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Denarius of Augustus

This is the second of the finds that came in from Dean Bartha. It’s an Imperial period Roman denarius of an interesting type.

The coin was struck during the reign of Augustus but doesn’t bear his portrait. On the obverse is the radiate head of Sol together with a legend reading L. AQVILLIVS FLORVS III VIR; this side has the name of the moneyer responsible for the issue of this denarius. On the reverse is a quadriga (a chariot pulled by four horses), the upper body of which is in the form of a basket containing corn-ears; on this side the legend reads CAESAR AVGVSTVS S C, the latter is an abbreviation of Senatus Consulto, which translates as ‘By Order of the Senate’.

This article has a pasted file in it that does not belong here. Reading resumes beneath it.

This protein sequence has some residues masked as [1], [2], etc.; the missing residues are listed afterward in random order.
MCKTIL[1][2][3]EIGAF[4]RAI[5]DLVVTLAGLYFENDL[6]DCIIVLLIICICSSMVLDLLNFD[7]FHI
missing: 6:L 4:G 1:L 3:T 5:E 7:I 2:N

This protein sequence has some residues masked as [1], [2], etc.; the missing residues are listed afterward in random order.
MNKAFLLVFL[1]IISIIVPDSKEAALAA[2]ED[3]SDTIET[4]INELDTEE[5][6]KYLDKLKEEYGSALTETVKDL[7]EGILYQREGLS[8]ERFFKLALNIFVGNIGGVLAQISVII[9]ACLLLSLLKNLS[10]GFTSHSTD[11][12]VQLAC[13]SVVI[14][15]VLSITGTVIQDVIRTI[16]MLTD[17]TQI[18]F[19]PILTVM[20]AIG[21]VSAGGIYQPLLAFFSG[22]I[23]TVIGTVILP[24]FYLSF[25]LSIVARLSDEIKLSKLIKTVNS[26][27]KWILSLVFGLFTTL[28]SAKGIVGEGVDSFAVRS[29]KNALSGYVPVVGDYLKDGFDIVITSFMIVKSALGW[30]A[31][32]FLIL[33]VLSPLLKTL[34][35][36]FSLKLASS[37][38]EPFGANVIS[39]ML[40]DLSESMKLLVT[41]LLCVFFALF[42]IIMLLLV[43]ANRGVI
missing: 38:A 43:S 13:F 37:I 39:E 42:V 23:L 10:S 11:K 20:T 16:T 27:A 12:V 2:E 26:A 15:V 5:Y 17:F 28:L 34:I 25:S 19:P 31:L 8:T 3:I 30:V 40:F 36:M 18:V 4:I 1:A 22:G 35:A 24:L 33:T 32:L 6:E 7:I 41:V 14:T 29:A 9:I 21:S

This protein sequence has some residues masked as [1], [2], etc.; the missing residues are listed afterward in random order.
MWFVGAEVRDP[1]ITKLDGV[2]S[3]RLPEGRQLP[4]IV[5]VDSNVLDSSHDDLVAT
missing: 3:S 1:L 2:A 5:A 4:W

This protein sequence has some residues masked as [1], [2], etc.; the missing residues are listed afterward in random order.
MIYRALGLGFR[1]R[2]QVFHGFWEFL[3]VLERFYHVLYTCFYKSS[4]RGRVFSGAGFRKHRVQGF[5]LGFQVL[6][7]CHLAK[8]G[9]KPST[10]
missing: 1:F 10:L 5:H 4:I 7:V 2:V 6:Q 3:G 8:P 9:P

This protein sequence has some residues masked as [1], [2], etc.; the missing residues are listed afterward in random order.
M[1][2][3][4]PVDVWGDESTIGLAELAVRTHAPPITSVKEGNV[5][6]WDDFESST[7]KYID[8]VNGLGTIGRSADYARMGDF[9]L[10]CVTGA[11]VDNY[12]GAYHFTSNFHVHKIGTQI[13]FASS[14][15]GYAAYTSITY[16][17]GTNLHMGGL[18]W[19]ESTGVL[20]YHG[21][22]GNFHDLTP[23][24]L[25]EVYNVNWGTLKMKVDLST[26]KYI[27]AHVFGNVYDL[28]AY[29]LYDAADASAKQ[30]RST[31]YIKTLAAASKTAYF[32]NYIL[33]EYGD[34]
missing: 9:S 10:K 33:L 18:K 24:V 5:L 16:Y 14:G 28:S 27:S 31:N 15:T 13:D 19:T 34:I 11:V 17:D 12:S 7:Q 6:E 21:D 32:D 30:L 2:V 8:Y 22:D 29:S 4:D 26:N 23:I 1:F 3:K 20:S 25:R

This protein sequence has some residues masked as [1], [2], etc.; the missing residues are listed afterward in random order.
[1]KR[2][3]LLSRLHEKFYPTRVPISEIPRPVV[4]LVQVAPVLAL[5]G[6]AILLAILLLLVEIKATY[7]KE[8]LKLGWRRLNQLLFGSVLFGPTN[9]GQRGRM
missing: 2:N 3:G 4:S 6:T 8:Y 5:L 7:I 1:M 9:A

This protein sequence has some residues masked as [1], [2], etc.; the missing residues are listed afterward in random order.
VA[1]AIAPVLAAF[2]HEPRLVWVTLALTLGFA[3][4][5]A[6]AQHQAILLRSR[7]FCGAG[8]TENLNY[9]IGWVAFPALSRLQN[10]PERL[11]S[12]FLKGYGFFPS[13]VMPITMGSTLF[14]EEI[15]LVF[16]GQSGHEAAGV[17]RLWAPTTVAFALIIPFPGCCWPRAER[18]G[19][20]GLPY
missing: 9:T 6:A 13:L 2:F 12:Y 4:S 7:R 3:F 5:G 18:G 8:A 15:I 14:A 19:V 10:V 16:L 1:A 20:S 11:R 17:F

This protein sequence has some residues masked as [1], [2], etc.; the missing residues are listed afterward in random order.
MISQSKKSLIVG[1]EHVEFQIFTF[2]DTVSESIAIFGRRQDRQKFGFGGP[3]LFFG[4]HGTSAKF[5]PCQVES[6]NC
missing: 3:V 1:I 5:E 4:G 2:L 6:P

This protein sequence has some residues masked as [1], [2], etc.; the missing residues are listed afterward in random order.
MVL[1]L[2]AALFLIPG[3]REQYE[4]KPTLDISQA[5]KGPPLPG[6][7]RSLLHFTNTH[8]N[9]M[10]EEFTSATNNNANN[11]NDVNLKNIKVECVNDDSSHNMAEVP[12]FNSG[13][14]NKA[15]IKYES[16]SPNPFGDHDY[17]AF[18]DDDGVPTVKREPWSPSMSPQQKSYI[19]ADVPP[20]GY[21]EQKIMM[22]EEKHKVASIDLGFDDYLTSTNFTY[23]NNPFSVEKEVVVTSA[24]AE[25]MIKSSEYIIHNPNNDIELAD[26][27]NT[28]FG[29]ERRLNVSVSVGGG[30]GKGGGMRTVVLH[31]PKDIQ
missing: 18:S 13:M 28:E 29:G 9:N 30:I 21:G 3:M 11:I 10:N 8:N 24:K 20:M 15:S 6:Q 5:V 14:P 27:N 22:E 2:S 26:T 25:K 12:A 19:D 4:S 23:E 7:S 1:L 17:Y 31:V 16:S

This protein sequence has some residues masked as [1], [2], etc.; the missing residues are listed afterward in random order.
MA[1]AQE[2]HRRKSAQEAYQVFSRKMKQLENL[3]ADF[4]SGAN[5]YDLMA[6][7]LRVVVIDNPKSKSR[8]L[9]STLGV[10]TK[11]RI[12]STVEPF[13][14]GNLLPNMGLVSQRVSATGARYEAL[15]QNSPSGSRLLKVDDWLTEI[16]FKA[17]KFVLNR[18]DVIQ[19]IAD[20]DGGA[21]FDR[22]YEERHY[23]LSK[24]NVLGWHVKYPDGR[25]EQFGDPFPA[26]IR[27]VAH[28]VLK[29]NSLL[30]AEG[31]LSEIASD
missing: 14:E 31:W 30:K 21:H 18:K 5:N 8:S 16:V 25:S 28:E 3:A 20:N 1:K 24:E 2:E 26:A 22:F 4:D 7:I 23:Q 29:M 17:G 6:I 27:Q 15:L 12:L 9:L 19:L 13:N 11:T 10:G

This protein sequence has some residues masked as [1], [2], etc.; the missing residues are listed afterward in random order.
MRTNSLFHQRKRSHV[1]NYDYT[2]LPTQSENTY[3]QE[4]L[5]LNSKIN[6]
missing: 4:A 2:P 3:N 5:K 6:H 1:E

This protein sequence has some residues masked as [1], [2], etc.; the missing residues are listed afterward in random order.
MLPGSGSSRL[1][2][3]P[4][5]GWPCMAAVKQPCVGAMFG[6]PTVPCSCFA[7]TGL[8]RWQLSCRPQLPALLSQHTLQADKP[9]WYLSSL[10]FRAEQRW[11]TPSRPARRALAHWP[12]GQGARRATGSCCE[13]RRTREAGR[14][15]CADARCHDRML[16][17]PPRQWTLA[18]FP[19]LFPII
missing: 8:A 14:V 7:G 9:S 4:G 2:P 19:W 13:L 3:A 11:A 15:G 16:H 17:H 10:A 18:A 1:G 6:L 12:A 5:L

In volume I of David Sear’s Roman Coins and Their Values denarii like this one are listed as number 1601. The type was struck at Rome during 19 BC.


On the obverse there are scratches on the face and under the chin of Sol and the legend is partly weak. The reverse legend is also weak at the end. It has some defects but overall the coin is reasonably attractive and to a collector it should be worth around £200.

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